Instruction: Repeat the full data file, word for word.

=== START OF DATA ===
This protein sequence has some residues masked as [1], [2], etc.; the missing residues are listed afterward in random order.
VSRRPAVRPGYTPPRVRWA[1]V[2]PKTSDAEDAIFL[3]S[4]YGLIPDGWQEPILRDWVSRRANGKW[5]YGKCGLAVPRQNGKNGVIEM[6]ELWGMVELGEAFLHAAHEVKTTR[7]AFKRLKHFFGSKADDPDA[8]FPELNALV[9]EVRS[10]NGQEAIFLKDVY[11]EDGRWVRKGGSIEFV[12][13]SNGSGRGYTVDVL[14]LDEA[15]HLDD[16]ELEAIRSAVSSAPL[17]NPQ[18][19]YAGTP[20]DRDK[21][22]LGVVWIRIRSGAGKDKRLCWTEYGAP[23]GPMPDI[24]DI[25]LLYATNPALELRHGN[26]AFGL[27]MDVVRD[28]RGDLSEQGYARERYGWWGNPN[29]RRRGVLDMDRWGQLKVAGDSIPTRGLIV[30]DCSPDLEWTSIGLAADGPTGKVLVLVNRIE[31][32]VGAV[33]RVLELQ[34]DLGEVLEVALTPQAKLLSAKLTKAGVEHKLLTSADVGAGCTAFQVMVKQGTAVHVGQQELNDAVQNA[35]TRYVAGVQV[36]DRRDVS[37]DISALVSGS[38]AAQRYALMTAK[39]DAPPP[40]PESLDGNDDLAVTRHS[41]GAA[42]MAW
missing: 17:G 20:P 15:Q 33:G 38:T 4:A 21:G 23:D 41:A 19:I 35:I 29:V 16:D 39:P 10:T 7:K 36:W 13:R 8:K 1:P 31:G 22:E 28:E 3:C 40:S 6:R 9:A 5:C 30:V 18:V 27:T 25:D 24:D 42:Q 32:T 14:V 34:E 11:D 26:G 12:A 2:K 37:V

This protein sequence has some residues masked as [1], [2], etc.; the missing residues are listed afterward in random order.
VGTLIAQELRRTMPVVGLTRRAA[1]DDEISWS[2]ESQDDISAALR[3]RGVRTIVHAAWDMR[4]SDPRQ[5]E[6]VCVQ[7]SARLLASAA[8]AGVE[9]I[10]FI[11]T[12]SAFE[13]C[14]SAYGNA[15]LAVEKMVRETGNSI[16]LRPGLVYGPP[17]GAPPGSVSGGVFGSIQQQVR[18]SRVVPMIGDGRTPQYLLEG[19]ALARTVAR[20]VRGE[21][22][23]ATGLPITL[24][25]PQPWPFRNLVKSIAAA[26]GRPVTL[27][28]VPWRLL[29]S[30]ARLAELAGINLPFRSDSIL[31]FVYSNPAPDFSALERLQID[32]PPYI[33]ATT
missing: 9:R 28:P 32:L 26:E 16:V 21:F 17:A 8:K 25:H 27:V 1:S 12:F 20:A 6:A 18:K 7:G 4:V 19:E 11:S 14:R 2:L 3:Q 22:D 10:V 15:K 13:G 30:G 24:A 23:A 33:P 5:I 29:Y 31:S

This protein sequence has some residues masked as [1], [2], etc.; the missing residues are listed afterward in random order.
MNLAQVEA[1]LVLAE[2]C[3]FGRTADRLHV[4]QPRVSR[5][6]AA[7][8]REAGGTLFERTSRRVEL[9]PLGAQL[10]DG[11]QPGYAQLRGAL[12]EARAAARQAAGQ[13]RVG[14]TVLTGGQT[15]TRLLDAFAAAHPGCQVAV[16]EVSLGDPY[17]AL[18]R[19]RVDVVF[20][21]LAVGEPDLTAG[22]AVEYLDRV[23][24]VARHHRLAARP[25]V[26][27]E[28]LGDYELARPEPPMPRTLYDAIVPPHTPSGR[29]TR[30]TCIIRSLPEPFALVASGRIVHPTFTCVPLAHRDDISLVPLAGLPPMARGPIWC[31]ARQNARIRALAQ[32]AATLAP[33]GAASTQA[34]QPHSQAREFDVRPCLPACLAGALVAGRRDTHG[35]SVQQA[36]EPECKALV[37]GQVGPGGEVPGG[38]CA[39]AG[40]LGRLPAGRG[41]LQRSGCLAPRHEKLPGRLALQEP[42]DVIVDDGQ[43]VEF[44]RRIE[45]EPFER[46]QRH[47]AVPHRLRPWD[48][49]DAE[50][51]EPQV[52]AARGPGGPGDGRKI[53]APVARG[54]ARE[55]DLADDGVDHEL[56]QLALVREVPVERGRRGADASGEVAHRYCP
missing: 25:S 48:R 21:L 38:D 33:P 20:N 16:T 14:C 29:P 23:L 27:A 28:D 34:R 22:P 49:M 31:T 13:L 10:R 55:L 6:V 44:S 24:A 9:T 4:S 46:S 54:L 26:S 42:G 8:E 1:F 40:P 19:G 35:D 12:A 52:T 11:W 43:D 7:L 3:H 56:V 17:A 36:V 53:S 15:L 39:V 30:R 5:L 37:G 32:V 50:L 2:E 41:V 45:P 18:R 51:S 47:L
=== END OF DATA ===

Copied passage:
This protein sequence has some residues masked as [1], [2], etc.; the missing residues are listed afterward in random order.
VSRRPAVRPGYTPPRVRWA[1]V[2]PKTSDAEDAIFL[3]S[4]YGLIPDGWQEPILRDWVSRRANGKW[5]YGKCGLAVPRQNGKNGVIEM[6]ELWGMVELGEAFLHAAHEVKTTR[7]AFKRLKHFFGSKADDPDA[8]FPELNALV[9]EVRS[10]NGQEAIFLKDVY[11]EDGRWVRKGGSIEFV[12][13]SNGSGRGYTVDVL[14]LDEA[15]HLDD[16]ELEAIRSAVSSAPL[17]NPQ[18][19]YAGTP[20]DRDK[21][22]LGVVWIRIRSGAGKDKRLCWTEYGAP[23]GPMPDI[24]DI[25]LLYATNPALELRHGN[26]AFGL[27]MDVVRD[28]RGDLSEQGYARERYGWWGNPN[29]RRRGVLDMDRWGQLKVAGDSIPTRGLIV[30]DCSPDLEWTSIGLAADGPTGKVLVLVNRIE[31][32]VGAV[33]RVLELQ[34]DLGEVLEVALTPQAKLLSAKLTKAGVEHKLLTSADVGAGCTAFQVMVKQGTAVHVGQQELNDAVQNA[35]TRYVAGVQV[36]DRRDVS[37]DISALVSGS[38]AAQRYALMTAK[39]DAPPP[40]PESLDGNDDLAVTRHS[41]GAA[42]MAW
missing: 17:G 20:P 15:Q 33:G 38:T 4:A 21:G 23:D 41:A 19:I 35:I 29:V 16:D 39:P 10:T 7:K 36:W 13:R 8:K 1:P 31:G 22:E 28:E 3:C 40:S 6:R 9:A 5:C 30:V 18:V 27:T 25:D 24:D 42:Q 32:T 14:V 34:E 11:D 26:G 12:A 2:K 37:V

This protein sequence has some residues masked as [1], [2], etc.; the missing residues are listed afterward in random order.
VGTLIAQELRRTMPVVGLTRRAA[1]DDEISWS[2]ESQDDISAALR[3]RGVRTIVHAAWDMR[4]SDPRQ[5]E[6]VCVQ[7]SARLLASAA[8]AGVE[9]I[10]FI[11]T[12]SAFE[13]C[14]SAYGNA[15]LAVEKMVRETGNSI[16]LRPGLVYGPP[17]GAPPGSVSGGVFGSIQQQVR[18]SRVVPMIGDGRTPQYLLEG[19]ALARTVAR[20]VRGE[21][22][23]ATGLPITL[24][25]PQPWPFRNLVKSIAAA[26]GRPVTL[27][28]VPWRLL[29]S[30]ARLAELAGINLPFRSDSIL[31]FVYSNPAPDFSALERLQID[32]PPYI[33]ATT
missing: 9:R 28:P 32:L 26:E 16:V 21:F 17:A 8:K 25:H 27:V 1:S 12:F 20:A 6:A 18:K 7:G 4:V 19:E 11:S 14:R 2:L 3:Q 22:D 10:V 15:K 13:G 30:G 24:A 23:A 33:P 5:I 29:Y 31:S

This protein sequence has some residues masked as [1], [2], etc.; the missing residues are listed afterward in random order.
MNLAQVEA[1]LVLAE[2]C[3]FGRTADRLHV[4]QPRVSR[5][6]AA[7][8]REAGGTLFERTSRRVEL[9]PLGAQL[10]DG[11]QPGYAQLRGAL[12]EARAAARQAAGQ[13]RVG[14]TVLTGGQT[15]TRLLDAFAAAHPGCQVAV[16]EVSLGDPY[17]AL[18]R[19]RVDVVF[20][21]LAVGEPDLTAG[22]AVEYLDRV[23][24]VARHHRLAARP[25]V[26][27]E[28]LGDYELARPEPPMPRTLYDAIVPPHTPSGR[29]TR[30]TCIIRSLPEPFALVASGRIVHPTFTCVPLAHRDDISLVPLAGLPPMARGPIWC[31]ARQNARIRALAQ[32]AATLAP[33]GAASTQA[34]QPHSQAREFDVRPCLPACLAGALVAGRRDTHG[35]SVQQA[36]EPECKALV[37]GQVGPGGEVPGG[38]CA[39]AG[40]LGRLPAGRG[41]LQRSGCLAPRHEKLPGRLALQEP[42]DVIVDDGQ[43]VEF[44]RRIE[45]EPFER[46]QRH[47]AVPHRLRPWD[48][49]DAE[50][51]EPQV[52]AARGPGGPGDGRKI[53]APVARG[54]ARE[55]DLADDGVDHEL[56]QLALVREVPVERGRRGADASGEVAHRYCP
missing: 25:S 48:R 21:L 38:D 33:P 20:N 16:T 14:C 29:P 23:L 27:A 28:D 34:R 22:P 49:M 31:T 13:L 10:R 55:L 6:V 44:S 24:A 9:T 4:S 46:S 54:L 26:S 42:G 8:E 1:F 40:P 19:G 35:D 12:A 52:T 11:W 43:D 7:L 3:H 56:V 17:A 36:V 53:S 15:L 39:V 30:R 5:L 37:G 32:V 50:L 2:E 41:V 45:P 18:R 51:S 47:L